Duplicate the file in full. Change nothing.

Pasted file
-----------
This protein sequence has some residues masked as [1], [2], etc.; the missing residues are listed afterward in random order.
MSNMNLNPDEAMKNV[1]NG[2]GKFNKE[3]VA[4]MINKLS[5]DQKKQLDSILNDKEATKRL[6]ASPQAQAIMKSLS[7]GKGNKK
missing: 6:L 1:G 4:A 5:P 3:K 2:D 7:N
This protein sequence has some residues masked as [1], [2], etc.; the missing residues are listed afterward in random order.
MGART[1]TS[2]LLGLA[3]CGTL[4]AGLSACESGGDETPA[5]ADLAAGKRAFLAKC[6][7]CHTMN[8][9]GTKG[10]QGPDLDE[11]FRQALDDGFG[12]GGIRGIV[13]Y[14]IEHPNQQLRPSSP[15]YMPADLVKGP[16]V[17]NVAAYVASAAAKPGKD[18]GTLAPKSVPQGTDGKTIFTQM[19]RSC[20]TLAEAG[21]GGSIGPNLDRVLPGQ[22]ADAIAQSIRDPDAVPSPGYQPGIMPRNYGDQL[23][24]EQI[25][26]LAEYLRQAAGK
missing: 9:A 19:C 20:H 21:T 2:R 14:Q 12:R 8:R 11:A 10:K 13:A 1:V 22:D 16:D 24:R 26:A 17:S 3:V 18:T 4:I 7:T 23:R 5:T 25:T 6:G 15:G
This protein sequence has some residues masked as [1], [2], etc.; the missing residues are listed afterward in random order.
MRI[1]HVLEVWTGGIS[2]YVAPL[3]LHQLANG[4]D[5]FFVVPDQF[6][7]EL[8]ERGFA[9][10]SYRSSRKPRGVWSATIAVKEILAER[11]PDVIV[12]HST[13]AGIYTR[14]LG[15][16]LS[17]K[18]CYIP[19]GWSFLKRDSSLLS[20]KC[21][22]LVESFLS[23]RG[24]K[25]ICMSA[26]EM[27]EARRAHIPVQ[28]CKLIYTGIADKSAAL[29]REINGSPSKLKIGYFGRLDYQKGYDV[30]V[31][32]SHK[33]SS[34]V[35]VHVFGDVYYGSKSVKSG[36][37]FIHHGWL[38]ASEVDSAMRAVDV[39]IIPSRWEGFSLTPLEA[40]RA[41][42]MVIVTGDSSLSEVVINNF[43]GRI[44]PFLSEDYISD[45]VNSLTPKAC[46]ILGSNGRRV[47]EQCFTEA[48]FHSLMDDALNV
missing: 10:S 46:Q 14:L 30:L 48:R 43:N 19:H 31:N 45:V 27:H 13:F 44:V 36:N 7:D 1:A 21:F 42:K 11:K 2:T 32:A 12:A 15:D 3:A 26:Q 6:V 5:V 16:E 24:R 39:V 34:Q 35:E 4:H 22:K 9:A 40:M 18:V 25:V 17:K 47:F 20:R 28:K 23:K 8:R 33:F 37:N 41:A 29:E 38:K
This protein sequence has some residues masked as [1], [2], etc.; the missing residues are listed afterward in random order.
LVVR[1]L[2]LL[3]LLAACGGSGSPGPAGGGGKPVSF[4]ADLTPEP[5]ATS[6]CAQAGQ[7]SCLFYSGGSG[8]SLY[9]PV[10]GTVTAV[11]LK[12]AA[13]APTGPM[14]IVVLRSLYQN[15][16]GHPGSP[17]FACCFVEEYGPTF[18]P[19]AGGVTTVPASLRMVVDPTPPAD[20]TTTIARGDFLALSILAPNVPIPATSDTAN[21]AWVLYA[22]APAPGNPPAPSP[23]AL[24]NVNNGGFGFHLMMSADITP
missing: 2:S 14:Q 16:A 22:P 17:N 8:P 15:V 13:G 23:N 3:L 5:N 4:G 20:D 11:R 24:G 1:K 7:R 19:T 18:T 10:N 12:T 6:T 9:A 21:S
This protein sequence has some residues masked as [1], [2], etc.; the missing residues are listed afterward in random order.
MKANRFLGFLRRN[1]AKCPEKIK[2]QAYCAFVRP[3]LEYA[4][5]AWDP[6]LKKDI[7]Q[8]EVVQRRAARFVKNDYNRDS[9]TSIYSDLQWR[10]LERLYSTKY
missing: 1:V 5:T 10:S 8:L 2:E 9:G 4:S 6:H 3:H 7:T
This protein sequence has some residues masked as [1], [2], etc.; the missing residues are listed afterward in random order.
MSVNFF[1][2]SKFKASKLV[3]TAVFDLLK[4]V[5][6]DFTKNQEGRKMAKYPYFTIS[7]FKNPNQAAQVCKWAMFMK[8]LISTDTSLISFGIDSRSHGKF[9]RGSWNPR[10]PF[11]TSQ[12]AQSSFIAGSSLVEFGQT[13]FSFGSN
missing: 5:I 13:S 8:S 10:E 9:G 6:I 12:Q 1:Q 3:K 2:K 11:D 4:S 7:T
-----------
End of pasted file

This protein sequence has some residues masked as [1], [2], etc.; the missing residues are listed afterward in random order.
MSNMNLNPDEAMKNV[1]NG[2]GKFNKE[3]VA[4]MINKLS[5]DQKKQLDSILNDKEATKRL[6]ASPQAQAIMKSLS[7]GKGNKK
missing: 6:L 1:G 4:A 5:P 3:K 2:D 7:N
This protein sequence has some residues masked as [1], [2], etc.; the missing residues are listed afterward in random order.
MGART[1]TS[2]LLGLA[3]CGTL[4]AGLSACESGGDETPA[5]ADLAAGKRAFLAKC[6][7]CHTMN[8][9]GTKG[10]QGPDLDE[11]FRQALDDGFG[12]GGIRGIV[13]Y[14]IEHPNQQLRPSSP[15]YMPADLVKGP[16]V[17]NVAAYVASAAAKPGKD[18]GTLAPKSVPQGTDGKTIFTQM[19]RSC[20]TLAEAG[21]GGSIGPNLDRVLPGQ[22]ADAIAQSIRDPDAVPSPGYQPGIMPRNYGDQL[23][24]EQI[25][26]LAEYLRQAAGK
missing: 9:A 19:C 20:H 21:T 2:R 14:Q 12:R 8:R 11:A 10:K 13:A 1:V 22:D 16:D 24:R 26:A 17:S 3:V 18:T 4:I 7:T 23:R 5:T 25:T 6:G 15:G
This protein sequence has some residues masked as [1], [2], etc.; the missing residues are listed afterward in random order.
MRI[1]HVLEVWTGGIS[2]YVAPL[3]LHQLANG[4]D[5]FFVVPDQF[6][7]EL[8]ERGFA[9][10]SYRSSRKPRGVWSATIAVKEILAER[11]PDVIV[12]HST[13]AGIYTR[14]LG[15][16]LS[17]K[18]CYIP[19]GWSFLKRDSSLLS[20]KC[21][22]LVESFLS[23]RG[24]K[25]ICMSA[26]EM[27]EARRAHIPVQ[28]CKLIYTGIADKSAAL[29]REINGSPSKLKIGYFGRLDYQKGYDV[30]V[31][32]SHK[33]SS[34]V[35]VHVFGDVYYGSKSVKSG[36][37]FIHHGWL[38]ASEVDSAMRAVDV[39]IIPSRWEGFSLTPLEA[40]RA[41][42]MVIVTGDSSLSEVVINNF[43]GRI[44]PFLSEDYISD[45]VNSLTPKAC[46]ILGSNGRRV[47]EQCFTEA[48]FHSLMDDALNV
missing: 10:S 46:Q 14:L 30:L 48:R 43:N 19:H 31:N 45:V 27:H 13:F 44:V 36:N 7:D 1:A 21:F 42:K 11:K 2:T 32:A 12:A 15:D 3:A 26:Q 6:V 5:V 16:E 24:R 39:V 34:Q 35:E 4:H 22:K 9:A 40:M 18:V 25:V 17:K 47:F 20:R 28:K 23:K 8:R 33:F 37:N 41:A 29:E 38:K
This protein sequence has some residues masked as [1], [2], etc.; the missing residues are listed afterward in random order.
LVVR[1]L[2]LL[3]LLAACGGSGSPGPAGGGGKPVSF[4]ADLTPEP[5]ATS[6]CAQAGQ[7]SCLFYSGGSG[8]SLY[9]PV[10]GTVTAV[11]LK[12]AA[13]APTGPM[14]IVVLRSLYQN[15][16]GHPGSP[17]FACCFVEEYGPTF[18]P[19]AGGVTTVPASLRMVVDPTPPAD[20]TTTIARGDFLALSILAPNVPIPATSDTAN[21]AWVLYA[22]APAPGNPPAPSP[23]AL[24]NVNNGGFGFHLMMSADITP
missing: 2:S 14:Q 16:A 22:P 17:N 8:P 15:V 13:G 23:N 3:L 5:N 4:G 20:D 11:R 24:G 1:K 7:R 19:T 18:T 10:N 12:T 6:T 9:A 21:S
This protein sequence has some residues masked as [1], [2], etc.; the missing residues are listed afterward in random order.
MKANRFLGFLRRN[1]AKCPEKIK[2]QAYCAFVRP[3]LEYA[4][5]AWDP[6]LKKDI[7]Q[8]EVVQRRAARFVKNDYNRDS[9]TSIYSDLQWR[10]LERLYSTKY
missing: 1:V 5:T 10:S 8:L 2:E 9:G 4:S 6:H 3:H 7:T
This protein sequence has some residues masked as [1], [2], etc.; the missing residues are listed afterward in random order.
MSVNFF[1][2]SKFKASKLV[3]TAVFDLLK[4]V[5][6]DFTKNQEGRKMAKYPYFTIS[7]FKNPNQAAQVCKWAMFMK[8]LISTDTSLISFGIDSRSHGKF[9]RGSWNPR[10]PF[11]TSQ[12]AQSSFIAGSSLVEFGQT[13]FSFGSN
missing: 5:I 13:S 8:S 10:E 9:G 6:I 12:Q 1:Q 3:K 2:K 11:D 4:S 7:T